¡FORWARD, RUSSIA! at the Horseshoe (370 Queen West), Friday (December 1), 9 pm. $13.50. 416-870-8000. Rating: NNNNN
Considering the cold-war-style intrigue in England surrounding the horrific polonium poisoning death of ex-KGB spy Alexander Litvinenko, ¡Forward, Russia! no longer seems like such a stellar band name choice for a boisterous post-punk bunch from Leeds more concerned with making kiddos dance than with state-sponsored assassinations.
On the upside, at least they didn't go with something like Sarov's Secret, but either way, a name that might seem Kremlin-positive probably won't make their conquest of U.S. airwaves and dance floors any easier, not to mention any border-crossing adventures that await them.
You'd think ¡Forward, Russia! would have picked up a few tips on the benefits of subtle subversion from their Leeds-loving forebears the Redskins, who imploded shortly after the 1986 release of their provocatively titled debut album, Neither Washington Nor Moscow. Evidently not.
"The Redskins?" wonders aloud ¡Forward, Russia!'s spaz-dancing frontman, Tom Woodhead. "Never heard of them. Until recently, there haven't been that many high-profile bands from Leeds apart from Gang of Four. I guess the Sisters of Mercy and some other goth bands came out of the Yorkshire area. Even though none of us have any connection to that, growing up in Leeds when we did, if you were into music with guitars you got called a goth at school anyway.
"We had a list of names we found from reading random things on the Internet, and the phrase 'Forward, Russia' was the most striking. Some strong image connotations come with that phrase, but choosing that as a name was in no way a calculated decision.
"We did a couple of gigs, one without a name and another with a different name, but before the first gig as Forward Russia, our guitarist, Whiskas, saw our name printed on a sheet of paper on the stage and added the exclamation marks on either side, and we've stuck with it ever since."
The exclamation marks have been a source of confusion in themselves, since a number of people read the inverted exclamation mark as an "i" and refer to the group as I Forward, Russia!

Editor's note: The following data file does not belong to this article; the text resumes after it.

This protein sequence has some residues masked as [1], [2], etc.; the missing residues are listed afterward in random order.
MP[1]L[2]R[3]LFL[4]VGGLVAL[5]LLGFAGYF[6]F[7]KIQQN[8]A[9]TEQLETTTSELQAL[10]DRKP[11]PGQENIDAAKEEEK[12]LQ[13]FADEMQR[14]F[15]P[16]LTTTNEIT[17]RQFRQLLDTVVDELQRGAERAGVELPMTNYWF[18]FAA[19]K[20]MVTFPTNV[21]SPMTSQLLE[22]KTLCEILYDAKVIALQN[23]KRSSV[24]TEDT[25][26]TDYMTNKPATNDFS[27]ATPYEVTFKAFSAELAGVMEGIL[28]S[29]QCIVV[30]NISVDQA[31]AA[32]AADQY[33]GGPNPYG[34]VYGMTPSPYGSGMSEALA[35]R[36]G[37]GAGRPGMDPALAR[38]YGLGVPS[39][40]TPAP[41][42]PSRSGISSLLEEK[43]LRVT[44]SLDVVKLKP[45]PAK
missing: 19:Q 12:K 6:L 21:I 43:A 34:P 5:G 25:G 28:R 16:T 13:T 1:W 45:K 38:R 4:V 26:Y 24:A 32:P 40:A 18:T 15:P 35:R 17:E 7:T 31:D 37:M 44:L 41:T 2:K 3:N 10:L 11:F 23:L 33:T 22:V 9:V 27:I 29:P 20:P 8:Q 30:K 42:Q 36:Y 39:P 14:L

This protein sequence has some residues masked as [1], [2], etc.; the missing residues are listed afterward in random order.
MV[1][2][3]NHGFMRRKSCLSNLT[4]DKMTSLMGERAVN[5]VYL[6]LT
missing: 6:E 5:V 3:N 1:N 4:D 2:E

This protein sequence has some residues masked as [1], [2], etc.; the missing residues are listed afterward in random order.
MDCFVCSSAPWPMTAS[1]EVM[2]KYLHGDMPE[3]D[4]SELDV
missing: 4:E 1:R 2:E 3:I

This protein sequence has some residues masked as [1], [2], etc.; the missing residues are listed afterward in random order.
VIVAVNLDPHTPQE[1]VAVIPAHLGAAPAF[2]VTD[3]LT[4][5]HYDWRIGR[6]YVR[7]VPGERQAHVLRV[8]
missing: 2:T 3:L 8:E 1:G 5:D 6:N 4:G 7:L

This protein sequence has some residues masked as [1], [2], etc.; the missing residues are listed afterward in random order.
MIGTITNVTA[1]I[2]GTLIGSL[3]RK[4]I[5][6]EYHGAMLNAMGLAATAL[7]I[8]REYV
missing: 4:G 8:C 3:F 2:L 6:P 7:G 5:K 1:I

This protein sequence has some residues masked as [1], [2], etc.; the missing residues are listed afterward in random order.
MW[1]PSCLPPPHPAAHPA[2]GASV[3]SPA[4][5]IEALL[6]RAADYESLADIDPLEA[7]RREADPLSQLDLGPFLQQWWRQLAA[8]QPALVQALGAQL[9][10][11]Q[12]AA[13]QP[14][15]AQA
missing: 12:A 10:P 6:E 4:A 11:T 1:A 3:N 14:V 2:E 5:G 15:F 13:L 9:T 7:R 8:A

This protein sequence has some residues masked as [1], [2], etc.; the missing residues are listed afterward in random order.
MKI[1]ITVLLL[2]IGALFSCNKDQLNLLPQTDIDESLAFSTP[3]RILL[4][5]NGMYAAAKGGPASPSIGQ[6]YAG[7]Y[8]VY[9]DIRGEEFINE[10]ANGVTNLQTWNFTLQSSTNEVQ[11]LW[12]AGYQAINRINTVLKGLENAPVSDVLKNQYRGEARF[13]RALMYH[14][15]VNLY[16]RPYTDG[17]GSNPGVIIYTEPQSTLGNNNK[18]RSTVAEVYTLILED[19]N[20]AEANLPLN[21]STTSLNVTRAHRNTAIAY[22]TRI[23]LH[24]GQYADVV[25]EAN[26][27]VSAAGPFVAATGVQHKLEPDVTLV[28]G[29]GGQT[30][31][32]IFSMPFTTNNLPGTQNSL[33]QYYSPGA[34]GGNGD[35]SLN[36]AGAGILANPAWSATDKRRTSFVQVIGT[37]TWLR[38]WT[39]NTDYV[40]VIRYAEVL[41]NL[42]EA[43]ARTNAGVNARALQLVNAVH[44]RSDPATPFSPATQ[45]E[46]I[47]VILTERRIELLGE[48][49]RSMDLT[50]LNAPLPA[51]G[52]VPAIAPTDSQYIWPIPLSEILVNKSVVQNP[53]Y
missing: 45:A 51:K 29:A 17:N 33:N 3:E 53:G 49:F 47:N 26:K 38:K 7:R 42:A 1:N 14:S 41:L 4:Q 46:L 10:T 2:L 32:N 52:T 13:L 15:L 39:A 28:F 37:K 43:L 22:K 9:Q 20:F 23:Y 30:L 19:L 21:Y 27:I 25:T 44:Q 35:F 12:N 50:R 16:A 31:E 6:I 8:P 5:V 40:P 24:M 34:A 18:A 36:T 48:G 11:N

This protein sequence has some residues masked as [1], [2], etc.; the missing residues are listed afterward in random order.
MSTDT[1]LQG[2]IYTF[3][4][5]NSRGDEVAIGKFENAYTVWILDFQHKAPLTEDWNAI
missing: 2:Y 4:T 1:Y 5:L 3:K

"We've tried to clear that up a number of times, but we still see it written incorrectly and people still call us I Forward Russia!. Until our last video release, we were still on the MTV 2 voting chart listed alphabetically under 'I' instead of 'F.' It's possible we could've had the most popular video every week if it hadn't been for that damn 'I. '"
As if the unusually punctuated band name weren't trouble enough, the group's decision to cryptically title each song on their debut disc, Give Me A Wall, with a number different from its sequence on the disc (i.e., the fourth song is called Nine, and the ninth song is called Seven) just adds to the confounding fun. Woodhead claims the numerical nomenclature seemed like a good idea at the time, like many of ¡Forward, Russia!'s brilliant schemes.
"We had four song ideas that came out of our early practices, but because they weren't quite finished, we decided to call them One, Two, Three and Four until they became proper songs, only those titles stayed. And we kept on doing it for various reasons, including the lyrics always being finished late and our lack of organization.
"Once we started doing it, we thought, 'Why not do the whole album like that?' I think when songs are named after a line in the chorus, that particular phrase loses all its meaning in the context of the song. If you can imagine the song being called something else, you may actually think about that one line a lot more."
Having said that, the band has now sworn off the number system, and what should've been song Twenty is instead being called Don't Be A Doctor, which is already causing controversy amongst their loyal exclamation-T-shirt-wearing supporters.
"Yeah, we're through with the number songs. From now on, all of our songs will have crap pretentious titles. Right now, the next album is still at a very early stage; we don't even know what direction the songs might take.
"I think we may have more electronic bits on it, but I won't know exactly until we start writing the new songs. We've got all of January and half of February set aside, so it should be interesting to see how the four or five song ideas we've got now develop."